My girlfriend already makes custom jewelry and we thought about selling handmade unique card and board games. The technical instructions on this site are excellent, and we could beat a photo editor until simple start-to-finish boards come out on the other end -- although starting with free Print And Play games seems much better.
I've looked at a few, but found the license too restrictive in most cases. It is often either unspecified, in which case the author automatically reserves all rights, or it is Creative Commons with the Non-Commercial clause which we intend to fully respect.
Our country is not very keen on board games, so only a few sales are expected.
Can you please point to a game or two that could be printed and sold for a little side income?
I also purchased this and do not know what to do with it!
I purchased this and do not know what to do with it!
Welcome to BGG.
I should point out, Andrew Tullsen of Print & Play Productions does this already (http://printplaygames.com/)! Which is to say, it can be done.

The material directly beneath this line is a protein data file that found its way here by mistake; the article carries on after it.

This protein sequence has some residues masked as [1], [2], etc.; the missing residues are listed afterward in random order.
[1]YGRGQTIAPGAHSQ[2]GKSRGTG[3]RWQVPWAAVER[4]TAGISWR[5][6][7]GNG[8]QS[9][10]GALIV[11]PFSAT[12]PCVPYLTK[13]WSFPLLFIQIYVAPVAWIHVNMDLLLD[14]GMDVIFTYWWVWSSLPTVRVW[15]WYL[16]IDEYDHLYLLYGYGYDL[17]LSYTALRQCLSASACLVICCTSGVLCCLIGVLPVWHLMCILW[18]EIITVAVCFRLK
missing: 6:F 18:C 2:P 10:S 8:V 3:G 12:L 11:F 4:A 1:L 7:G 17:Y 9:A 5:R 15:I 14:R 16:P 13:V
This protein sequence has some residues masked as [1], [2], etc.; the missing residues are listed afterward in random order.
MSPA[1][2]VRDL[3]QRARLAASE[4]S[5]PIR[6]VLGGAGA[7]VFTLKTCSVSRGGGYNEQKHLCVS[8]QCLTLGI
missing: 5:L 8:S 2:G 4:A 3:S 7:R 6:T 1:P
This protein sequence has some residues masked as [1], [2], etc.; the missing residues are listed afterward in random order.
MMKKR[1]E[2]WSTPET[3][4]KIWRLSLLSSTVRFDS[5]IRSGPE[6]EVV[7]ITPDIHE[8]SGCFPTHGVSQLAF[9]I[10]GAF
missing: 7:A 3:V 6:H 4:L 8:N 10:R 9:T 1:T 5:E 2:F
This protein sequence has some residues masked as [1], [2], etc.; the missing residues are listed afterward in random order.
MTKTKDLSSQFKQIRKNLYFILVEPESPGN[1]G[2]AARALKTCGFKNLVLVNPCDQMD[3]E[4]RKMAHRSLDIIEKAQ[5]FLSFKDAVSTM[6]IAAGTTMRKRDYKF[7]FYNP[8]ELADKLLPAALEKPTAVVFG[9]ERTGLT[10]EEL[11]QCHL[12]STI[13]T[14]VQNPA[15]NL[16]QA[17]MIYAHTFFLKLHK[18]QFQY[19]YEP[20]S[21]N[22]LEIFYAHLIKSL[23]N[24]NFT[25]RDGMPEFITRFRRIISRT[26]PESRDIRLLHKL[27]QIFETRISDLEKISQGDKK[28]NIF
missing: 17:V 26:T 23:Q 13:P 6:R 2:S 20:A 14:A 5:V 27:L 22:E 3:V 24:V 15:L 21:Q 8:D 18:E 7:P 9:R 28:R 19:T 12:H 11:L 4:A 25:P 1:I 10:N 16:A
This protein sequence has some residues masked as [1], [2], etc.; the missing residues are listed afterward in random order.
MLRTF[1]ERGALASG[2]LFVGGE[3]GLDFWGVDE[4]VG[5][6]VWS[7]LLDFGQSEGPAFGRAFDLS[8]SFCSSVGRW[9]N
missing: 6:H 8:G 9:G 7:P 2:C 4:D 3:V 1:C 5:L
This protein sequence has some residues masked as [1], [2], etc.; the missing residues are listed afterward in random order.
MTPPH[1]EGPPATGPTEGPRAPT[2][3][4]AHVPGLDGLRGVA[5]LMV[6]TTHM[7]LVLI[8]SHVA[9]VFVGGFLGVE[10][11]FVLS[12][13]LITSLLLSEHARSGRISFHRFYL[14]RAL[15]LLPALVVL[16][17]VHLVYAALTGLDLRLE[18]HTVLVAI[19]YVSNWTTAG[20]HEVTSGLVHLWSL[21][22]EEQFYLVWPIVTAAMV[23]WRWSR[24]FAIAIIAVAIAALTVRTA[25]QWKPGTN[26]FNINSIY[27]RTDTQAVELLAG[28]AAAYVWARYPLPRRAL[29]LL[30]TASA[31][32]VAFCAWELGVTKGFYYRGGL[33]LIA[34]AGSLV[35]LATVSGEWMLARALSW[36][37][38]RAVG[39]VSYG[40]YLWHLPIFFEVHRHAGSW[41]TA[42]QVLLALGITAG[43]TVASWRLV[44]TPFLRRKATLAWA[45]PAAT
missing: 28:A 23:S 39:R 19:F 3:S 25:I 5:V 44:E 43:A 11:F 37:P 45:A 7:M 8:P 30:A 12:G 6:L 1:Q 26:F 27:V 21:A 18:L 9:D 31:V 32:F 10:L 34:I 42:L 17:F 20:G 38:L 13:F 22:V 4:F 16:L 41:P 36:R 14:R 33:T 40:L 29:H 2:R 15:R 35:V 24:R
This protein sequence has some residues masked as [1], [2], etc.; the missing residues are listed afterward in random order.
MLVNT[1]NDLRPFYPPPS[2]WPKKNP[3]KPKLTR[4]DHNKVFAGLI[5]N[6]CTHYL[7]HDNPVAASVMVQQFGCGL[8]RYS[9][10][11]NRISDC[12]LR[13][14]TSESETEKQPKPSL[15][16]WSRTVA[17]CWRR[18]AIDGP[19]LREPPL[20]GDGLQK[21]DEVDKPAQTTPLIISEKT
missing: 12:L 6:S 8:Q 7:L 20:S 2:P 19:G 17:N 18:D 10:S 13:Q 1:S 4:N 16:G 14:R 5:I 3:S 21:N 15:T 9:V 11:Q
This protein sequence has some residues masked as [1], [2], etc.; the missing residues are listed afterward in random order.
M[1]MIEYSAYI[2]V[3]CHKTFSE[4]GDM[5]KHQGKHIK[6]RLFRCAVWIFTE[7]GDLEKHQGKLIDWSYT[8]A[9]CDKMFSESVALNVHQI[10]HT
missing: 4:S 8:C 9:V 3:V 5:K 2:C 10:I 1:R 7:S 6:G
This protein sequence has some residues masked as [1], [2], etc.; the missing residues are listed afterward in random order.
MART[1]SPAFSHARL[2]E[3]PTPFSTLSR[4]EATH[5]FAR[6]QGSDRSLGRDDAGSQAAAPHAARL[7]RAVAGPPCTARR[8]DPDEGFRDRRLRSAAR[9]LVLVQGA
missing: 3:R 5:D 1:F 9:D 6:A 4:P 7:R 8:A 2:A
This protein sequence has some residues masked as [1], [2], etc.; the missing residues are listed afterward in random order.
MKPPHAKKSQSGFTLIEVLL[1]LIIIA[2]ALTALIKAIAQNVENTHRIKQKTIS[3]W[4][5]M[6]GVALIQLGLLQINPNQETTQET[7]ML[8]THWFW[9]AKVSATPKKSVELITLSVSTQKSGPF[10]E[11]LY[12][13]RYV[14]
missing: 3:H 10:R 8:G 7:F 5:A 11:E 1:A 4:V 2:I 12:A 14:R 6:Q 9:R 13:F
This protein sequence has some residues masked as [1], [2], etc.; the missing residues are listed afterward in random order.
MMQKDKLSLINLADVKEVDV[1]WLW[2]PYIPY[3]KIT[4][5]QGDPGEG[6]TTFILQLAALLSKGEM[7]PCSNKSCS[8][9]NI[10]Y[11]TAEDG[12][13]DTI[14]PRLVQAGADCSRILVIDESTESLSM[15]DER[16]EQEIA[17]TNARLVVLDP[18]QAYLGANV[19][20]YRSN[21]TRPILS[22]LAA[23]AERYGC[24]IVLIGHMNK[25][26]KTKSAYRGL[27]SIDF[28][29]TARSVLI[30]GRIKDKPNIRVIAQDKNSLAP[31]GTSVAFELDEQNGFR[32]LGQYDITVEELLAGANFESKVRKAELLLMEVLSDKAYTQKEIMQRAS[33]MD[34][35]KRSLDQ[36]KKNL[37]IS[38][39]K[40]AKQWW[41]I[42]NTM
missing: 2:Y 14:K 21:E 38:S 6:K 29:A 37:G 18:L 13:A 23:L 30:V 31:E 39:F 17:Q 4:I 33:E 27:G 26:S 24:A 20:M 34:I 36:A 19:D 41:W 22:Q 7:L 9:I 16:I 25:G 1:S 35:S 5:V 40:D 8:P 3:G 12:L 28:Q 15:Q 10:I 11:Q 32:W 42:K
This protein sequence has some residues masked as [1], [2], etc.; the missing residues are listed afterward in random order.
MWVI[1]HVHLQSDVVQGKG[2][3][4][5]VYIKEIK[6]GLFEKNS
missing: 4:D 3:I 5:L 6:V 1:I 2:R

One (very good) thing he does is give back to the game designer. It is always possible to contact designers of games and negotiate a license for you to do what you want to do (just because a game is listed as "non-commerical" doesn't mean you can't get a special exemption from the author!) -- offering them 10% of each sale is a good place to start.
No one expects to get rich off a free PnP game, but everyone appreciates recognition, exposure, a genuine interest and a tip (in) the hat.
The important part is to make sure you ask permission from the game's designer first. Some designers will be OK with the idea and some will not. Just follow their wishes. It would be considered very bad form to make money from something that is meant to be free to everyone.
(Note that not all my games are creative commons though.)
If a designer has used a license that allows you to do this, eg cc-by or cc-by-sa (but remember to share-alike in that case!) you should of course not waste time on asking them first (they already told you it is ok!) but I think most would be happy to get a message with a link to what you are doing (I know I would!).
Regarding strong relationships with designers... if is of course not unheard of that those making substantial amounts of money off creative commons works also donate some back in some way. If nothing else giving a discount to buy someone's own game is probably a good start to a great future relationship (and an easy sell for you, probably).